Wednesday, 20 January 2010

Terrific Talent

I love writing. I have only recently come to realise quite how much I love it, and quite how grateful I am that writing is my talent.

I used to envy those people who could sing beautifully, or who were musically gifted. If I could sing and play the piano, my party piece would be singing "My Melancholy Blues" by Queen, a beautiful and haunting tune. But I can't sing. Well, not well. My friend, who never says a bad word about anyone and is musically gifted, charitably says I have a good choir voice. In other words, it might sound OK if 100 others were singing along with me to drown me out.

I can't dance either. I did ballet as a child but gave up because I didn't like all the French words and was sure I'd never learn them. Languages, you see, are something else I'm not good at. It took mew 17 years of living in Wales to get any kind of fluency in Welsh.

I have some artistic ability, but I think artistic ability is something that can be learned to a certain extent, and I had learned all I could and gone as far as I could go. I applied to study art at university but wasn't successful.

I'm pretty average at everything else. I have taken 15 exams in total - 10 O'levels (as GCSEs used to be called), 4 A levels and a degree. Never got an A in any of them, just a whole lot of Bs and Cs. The only test I have ever got an A in was my blood test, for which I got A+.

But I can write. You know when you read something in a book and it is just so perfectly and evocatively phrased that you have a real emotional response - fear, or love, or laughter, and then envy wishing you'd written it? I know pride is a bad thing, but reading over chapters of the fantasy novel I'm working on at the moment I am finding parts that I am really happy about. I love that. I love being able to use words to evoke a response, set a scene, create a mood and flesh out a character. I love being able to create worlds, people and adventures with nothing more than a keyboard. I've written more in the last three weeks than I wrote during the whole of 2009, and I'm remembering just what a thrill it is when the ideas, the lines and the scenes come faster than I can type them.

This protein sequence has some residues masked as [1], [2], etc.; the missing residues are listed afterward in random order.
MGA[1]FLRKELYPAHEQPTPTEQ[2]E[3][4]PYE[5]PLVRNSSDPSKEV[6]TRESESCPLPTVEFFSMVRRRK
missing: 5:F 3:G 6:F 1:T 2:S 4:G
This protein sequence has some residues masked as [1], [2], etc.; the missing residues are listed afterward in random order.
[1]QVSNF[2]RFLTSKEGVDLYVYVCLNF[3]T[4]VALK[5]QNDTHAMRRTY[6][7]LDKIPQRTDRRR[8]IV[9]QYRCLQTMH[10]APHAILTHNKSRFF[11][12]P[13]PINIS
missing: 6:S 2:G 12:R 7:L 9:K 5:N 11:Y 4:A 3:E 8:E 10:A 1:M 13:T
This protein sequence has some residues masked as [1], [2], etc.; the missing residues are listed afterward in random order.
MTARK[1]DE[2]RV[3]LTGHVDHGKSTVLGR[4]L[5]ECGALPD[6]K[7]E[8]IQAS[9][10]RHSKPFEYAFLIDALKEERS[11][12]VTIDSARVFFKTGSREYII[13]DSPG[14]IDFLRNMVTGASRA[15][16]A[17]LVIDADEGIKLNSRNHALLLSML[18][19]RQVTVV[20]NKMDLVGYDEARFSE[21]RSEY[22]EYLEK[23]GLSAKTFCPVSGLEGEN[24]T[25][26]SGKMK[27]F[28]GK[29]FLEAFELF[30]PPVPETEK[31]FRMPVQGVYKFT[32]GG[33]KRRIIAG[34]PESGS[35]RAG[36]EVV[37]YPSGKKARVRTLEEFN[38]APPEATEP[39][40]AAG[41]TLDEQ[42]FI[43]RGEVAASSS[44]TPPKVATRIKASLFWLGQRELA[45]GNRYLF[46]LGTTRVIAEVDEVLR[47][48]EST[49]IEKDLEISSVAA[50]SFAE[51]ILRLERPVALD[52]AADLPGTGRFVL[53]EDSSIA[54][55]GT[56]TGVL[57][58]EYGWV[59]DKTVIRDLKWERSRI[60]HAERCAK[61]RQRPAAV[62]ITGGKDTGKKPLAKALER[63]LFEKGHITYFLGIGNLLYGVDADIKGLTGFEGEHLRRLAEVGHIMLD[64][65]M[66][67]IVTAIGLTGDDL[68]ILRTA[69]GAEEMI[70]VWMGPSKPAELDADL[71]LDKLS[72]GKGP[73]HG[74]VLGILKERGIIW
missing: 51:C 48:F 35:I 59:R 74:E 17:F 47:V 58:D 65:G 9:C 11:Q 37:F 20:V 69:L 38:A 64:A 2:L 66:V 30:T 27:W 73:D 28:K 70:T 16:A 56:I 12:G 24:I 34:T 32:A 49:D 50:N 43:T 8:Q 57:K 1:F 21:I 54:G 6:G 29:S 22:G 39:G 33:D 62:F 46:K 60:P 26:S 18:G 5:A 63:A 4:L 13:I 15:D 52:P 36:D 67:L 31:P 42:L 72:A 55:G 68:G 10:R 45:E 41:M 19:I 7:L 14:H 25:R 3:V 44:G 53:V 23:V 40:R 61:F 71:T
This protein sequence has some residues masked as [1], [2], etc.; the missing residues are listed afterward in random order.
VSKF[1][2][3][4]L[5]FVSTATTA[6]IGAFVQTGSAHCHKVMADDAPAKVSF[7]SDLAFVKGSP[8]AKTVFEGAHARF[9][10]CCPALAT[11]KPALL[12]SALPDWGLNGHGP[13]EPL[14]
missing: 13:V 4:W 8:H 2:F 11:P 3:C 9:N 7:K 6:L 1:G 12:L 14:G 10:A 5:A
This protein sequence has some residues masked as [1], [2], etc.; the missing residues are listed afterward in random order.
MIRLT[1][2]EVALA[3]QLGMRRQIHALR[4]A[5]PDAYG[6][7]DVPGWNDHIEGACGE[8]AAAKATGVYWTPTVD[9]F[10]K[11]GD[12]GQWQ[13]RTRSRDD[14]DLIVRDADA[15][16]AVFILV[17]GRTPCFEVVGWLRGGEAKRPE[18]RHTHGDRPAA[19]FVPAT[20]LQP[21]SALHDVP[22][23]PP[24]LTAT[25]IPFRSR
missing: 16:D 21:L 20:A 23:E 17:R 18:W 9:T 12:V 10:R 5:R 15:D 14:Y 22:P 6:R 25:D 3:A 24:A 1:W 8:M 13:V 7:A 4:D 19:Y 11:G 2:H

I may not be as talented as many - most - other writers, but I'm still learning my craft, and I know that I will improve with practice. However, I can write better than the average person on the street, and I wouldn't change that talent for any other - not even being able to sing, dance, play the piano and paint wonderful pictures all at the same time.

Tuesday, 5 January 2010


My last post on the V-Formation blog ( created quite a bit of controversy, but having now read almost all the Twilight saga, I stand by what I said. They inspire me. Stephenie Meyer, in turn, was inspired (appropriately) by Muse and various other rock bands. I haven't got into Muse yet; I suspect they may be a bit grungy and emo for my tastes.

This got me thinking about what inspires us. My books have come from various sources, but strangely, rarely my own head.
  • Haven was suggested to me by my editor at Covenant, Valerie Holladay, who asked for a book set in Wales with a variety of different characters. A B&B was the obvious solution.
  • A World Away was the sequel to Haven. I had never intended writing a sequel, but publishers like sequels to successful books by new authors; apparently they establish the name and the market.
  • Christmas at Haven (as yet unpublished) is the third in the trilogy. More of the same, but with a difference in that Haven burns down in the opening pages.
  • Easterfield came to me because I love Jane Austen (who doesn't?) and realised that she lived shortly before the gospel was restored in 1830. I wondered what would happen if a Mormon element were to crop up in the society she writes about. So I wrote about it.
  • Landscape in Oils, my current effort, was inspired by a conversation I had with a drugs squad officer from Bangor police station many years ago. I have been writing this pesky book for fifteen years. But it is actually nearing the end, at last, after having been abandoned several times, sent in, sent back, lost, found, queried, subjected to public inquiry, lost again, and finally buried in soft peat for three months and recycled as firelighters.
  • Horses Born With Eagle Wings is a fantasy novel I have been writing for even longer than I've been writing Landscape, and is inspired entirely by the first two Queen albums. The characters and even the title come from songs on those albums.
  • Finders Keepers/Four Friends was the brainchild of a friend based on her own adventures of being middle aged and single. I've started it, and will write more when I finish one of the other books I'm working on.
  • Emon, the fantasy novel I'm excited about at the moment, was the idea of Ryan Tench, who will be credited with me. Had a great meeting with him on Sunday, he just comes up with so many ideas, plot twists, character quirks and wonderful stuff that I can't write it fast enough. So perhaps Ryan is my muse.

What inspires you?